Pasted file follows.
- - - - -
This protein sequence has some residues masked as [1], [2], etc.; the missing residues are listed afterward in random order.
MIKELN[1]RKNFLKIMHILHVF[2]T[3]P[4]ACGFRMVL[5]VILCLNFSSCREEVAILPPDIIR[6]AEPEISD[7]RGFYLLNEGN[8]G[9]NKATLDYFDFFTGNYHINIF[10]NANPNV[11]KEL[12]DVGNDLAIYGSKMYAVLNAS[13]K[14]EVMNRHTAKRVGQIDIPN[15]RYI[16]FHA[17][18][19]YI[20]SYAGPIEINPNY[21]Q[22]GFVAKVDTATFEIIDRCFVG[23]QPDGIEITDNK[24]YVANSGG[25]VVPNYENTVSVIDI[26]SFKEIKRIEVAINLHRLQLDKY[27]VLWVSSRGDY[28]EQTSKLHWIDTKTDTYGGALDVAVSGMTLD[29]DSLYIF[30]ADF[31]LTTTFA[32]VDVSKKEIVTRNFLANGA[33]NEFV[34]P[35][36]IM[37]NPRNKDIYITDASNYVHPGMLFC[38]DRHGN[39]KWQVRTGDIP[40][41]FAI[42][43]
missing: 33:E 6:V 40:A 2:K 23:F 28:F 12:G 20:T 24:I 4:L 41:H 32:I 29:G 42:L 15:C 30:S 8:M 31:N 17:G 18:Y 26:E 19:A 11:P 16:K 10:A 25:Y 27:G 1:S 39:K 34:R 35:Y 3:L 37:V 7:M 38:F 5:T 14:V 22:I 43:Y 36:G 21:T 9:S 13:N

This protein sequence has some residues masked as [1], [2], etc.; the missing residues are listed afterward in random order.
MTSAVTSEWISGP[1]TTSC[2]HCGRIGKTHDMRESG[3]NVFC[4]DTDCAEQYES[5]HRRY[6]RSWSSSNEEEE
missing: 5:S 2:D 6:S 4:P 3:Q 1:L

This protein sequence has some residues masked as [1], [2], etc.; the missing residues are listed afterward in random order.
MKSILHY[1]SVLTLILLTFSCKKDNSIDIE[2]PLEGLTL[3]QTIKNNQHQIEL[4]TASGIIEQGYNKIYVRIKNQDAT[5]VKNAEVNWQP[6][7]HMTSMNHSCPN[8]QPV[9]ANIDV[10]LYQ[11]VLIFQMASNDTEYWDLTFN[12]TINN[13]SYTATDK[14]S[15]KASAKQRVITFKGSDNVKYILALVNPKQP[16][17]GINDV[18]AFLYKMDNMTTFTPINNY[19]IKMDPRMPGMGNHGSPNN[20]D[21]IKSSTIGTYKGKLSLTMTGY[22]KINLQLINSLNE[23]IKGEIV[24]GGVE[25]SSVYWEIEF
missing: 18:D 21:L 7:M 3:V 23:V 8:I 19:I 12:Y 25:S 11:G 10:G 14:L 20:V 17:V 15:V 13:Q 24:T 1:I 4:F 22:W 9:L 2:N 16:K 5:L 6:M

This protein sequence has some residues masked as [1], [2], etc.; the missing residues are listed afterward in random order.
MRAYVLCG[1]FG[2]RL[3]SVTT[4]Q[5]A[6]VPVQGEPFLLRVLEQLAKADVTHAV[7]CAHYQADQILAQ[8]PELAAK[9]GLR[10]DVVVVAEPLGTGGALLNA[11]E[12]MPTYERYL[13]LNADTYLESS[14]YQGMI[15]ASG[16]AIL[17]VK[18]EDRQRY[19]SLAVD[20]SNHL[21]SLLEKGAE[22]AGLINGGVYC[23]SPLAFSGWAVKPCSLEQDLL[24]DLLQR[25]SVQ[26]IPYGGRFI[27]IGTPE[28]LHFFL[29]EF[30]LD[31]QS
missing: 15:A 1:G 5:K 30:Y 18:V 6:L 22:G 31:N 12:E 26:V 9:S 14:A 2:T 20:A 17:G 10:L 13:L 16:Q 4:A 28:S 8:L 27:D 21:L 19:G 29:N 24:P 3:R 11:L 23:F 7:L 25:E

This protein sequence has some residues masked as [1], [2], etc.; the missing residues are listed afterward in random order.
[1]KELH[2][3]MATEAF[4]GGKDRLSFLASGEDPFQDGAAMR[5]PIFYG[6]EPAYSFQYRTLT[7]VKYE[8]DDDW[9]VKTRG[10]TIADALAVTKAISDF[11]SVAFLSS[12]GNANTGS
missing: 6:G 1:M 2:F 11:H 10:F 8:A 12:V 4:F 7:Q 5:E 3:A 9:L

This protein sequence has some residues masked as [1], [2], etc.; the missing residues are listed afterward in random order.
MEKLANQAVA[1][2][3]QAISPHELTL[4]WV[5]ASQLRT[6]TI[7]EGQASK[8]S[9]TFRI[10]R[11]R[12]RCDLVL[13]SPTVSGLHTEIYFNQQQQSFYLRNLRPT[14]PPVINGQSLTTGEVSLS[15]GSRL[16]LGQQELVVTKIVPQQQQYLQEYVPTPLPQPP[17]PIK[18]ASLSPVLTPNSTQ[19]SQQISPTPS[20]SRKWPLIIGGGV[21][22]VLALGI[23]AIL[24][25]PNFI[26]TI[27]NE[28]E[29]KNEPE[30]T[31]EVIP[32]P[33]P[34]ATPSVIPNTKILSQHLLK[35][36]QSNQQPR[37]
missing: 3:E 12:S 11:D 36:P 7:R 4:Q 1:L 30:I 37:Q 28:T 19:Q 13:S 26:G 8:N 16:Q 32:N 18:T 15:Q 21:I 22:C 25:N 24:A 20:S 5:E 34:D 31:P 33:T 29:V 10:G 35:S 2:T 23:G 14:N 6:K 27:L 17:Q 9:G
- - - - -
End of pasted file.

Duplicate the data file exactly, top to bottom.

This protein sequence has some residues masked as [1], [2], etc.; the missing residues are listed afterward in random order.
MIKELN[1]RKNFLKIMHILHVF[2]T[3]P[4]ACGFRMVL[5]VILCLNFSSCREEVAILPPDIIR[6]AEPEISD[7]RGFYLLNEGN[8]G[9]NKATLDYFDFFTGNYHINIF[10]NANPNV[11]KEL[12]DVGNDLAIYGSKMYAVLNAS[13]K[14]EVMNRHTAKRVGQIDIPN[15]RYI[16]FHA[17][18][19]YI[20]SYAGPIEINPNY[21]Q[22]GFVAKVDTATFEIIDRCFVG[23]QPDGIEITDNK[24]YVANSGG[25]VVPNYENTVSVIDI[26]SFKEIKRIEVAINLHRLQLDKY[27]VLWVSSRGDY[28]EQTSKLHWIDTKTDTYGGALDVAVSGMTLD[29]DSLYIF[30]ADF[31]LTTTFA[32]VDVSKKEIVTRNFLANGA[33]NEFV[34]P[35][36]IM[37]NPRNKDIYITDASNYVHPGMLFC[38]DRHGN[39]KWQVRTGDIP[40][41]FAI[42][43]
missing: 33:E 6:V 40:A 2:K 23:F 28:F 12:G 20:T 24:I 4:L 41:H 32:I 29:G 42:L 15:C 30:S 8:M 31:N 17:G 18:Y 26:E 19:A 11:P 16:K 10:A 25:Y 27:G 1:S 39:K 34:R 35:Y 3:L 37:V 7:M 38:F 5:T 14:V 22:I 43:Y 36:G 21:T 9:S 13:N

This protein sequence has some residues masked as [1], [2], etc.; the missing residues are listed afterward in random order.
MTSAVTSEWISGP[1]TTSC[2]HCGRIGKTHDMRESG[3]NVFC[4]DTDCAEQYES[5]HRRY[6]RSWSSSNEEEE
missing: 5:S 2:D 6:S 4:P 3:Q 1:L

This protein sequence has some residues masked as [1], [2], etc.; the missing residues are listed afterward in random order.
MKSILHY[1]SVLTLILLTFSCKKDNSIDIE[2]PLEGLTL[3]QTIKNNQHQIEL[4]TASGIIEQGYNKIYVRIKNQDAT[5]VKNAEVNWQP[6][7]HMTSMNHSCPN[8]QPV[9]ANIDV[10]LYQ[11]VLIFQMASNDTEYWDLTFN[12]TINN[13]SYTATDK[14]S[15]KASAKQRVITFKGSDNVKYILALVNPKQP[16][17]GINDV[18]AFLYKMDNMTTFTPINNY[19]IKMDPRMPGMGNHGSPNN[20]D[21]IKSSTIGTYKGKLSLTMTGY[22]KINLQLINSLNE[23]IKGEIV[24]GGVE[25]SSVYWEIEF
missing: 18:D 21:L 7:M 3:V 23:V 8:I 19:I 12:Y 25:S 11:G 10:G 14:L 20:V 17:V 15:V 13:Q 24:T 1:I 4:F 22:W 9:L 2:N 16:K 5:L 6:M

This protein sequence has some residues masked as [1], [2], etc.; the missing residues are listed afterward in random order.
MRAYVLCG[1]FG[2]RL[3]SVTT[4]Q[5]A[6]VPVQGEPFLLRVLEQLAKADVTHAV[7]CAHYQADQILAQ[8]PELAAK[9]GLR[10]DVVVVAEPLGTGGALLNA[11]E[12]MPTYERYL[13]LNADTYLESS[14]YQGMI[15]ASG[16]AIL[17]VK[18]EDRQRY[19]SLAVD[20]SNHL[21]SLLEKGAE[22]AGLINGGVYC[23]SPLAFSGWAVKPCSLEQDLL[24]DLLQR[25]SVQ[26]IPYGGRFI[27]IGTPE[28]LHFFL[29]EF[30]LD[31]QS
missing: 15:A 1:G 5:K 30:Y 18:V 6:L 22:G 31:N 12:E 26:V 9:S 14:A 2:T 20:A 17:G 10:L 13:L 16:Q 4:A 28:S 8:L 27:D 21:L 19:G 29:N 24:P 3:R 11:L 23:F 7:L 25:E

This protein sequence has some residues masked as [1], [2], etc.; the missing residues are listed afterward in random order.
[1]KELH[2][3]MATEAF[4]GGKDRLSFLASGEDPFQDGAAMR[5]PIFYG[6]EPAYSFQYRTLT[7]VKYE[8]DDDW[9]VKTRG[10]TIADALAVTKAISDF[11]SVAFLSS[12]GNANTGS
missing: 6:G 1:M 2:F 11:H 10:F 8:A 12:V 4:F 7:Q 5:E 3:A 9:L

This protein sequence has some residues masked as [1], [2], etc.; the missing residues are listed afterward in random order.
MEKLANQAVA[1][2][3]QAISPHELTL[4]WV[5]ASQLRT[6]TI[7]EGQASK[8]S[9]TFRI[10]R[11]R[12]RCDLVL[13]SPTVSGLHTEIYFNQQQQSFYLRNLRPT[14]PPVINGQSLTTGEVSLS[15]GSRL[16]LGQQELVVTKIVPQQQQYLQEYVPTPLPQPP[17]PIK[18]ASLSPVLTPNSTQ[19]SQQISPTPS[20]SRKWPLIIGGGV[21][22]VLALGI[23]AIL[24][25]PNFI[26]TI[27]NE[28]E[29]KNEPE[30]T[31]EVIP[32]P[33]P[34]ATPSVIPNTKILSQHLLK[35][36]QSNQQPR[37]
missing: 3:E 12:S 11:D 36:P 7:R 4:Q 1:L 30:I 37:Q 28:T 19:Q 13:S 26:G 8:N 16:Q 32:N 18:T 15:Q 21:I 22:C 25:N 24:A 20:S 5:E 34:D 31:P 33:T 29:V 10:G 35:S 2:T 23:G 14:N 6:K 27:L 17:Q 9:G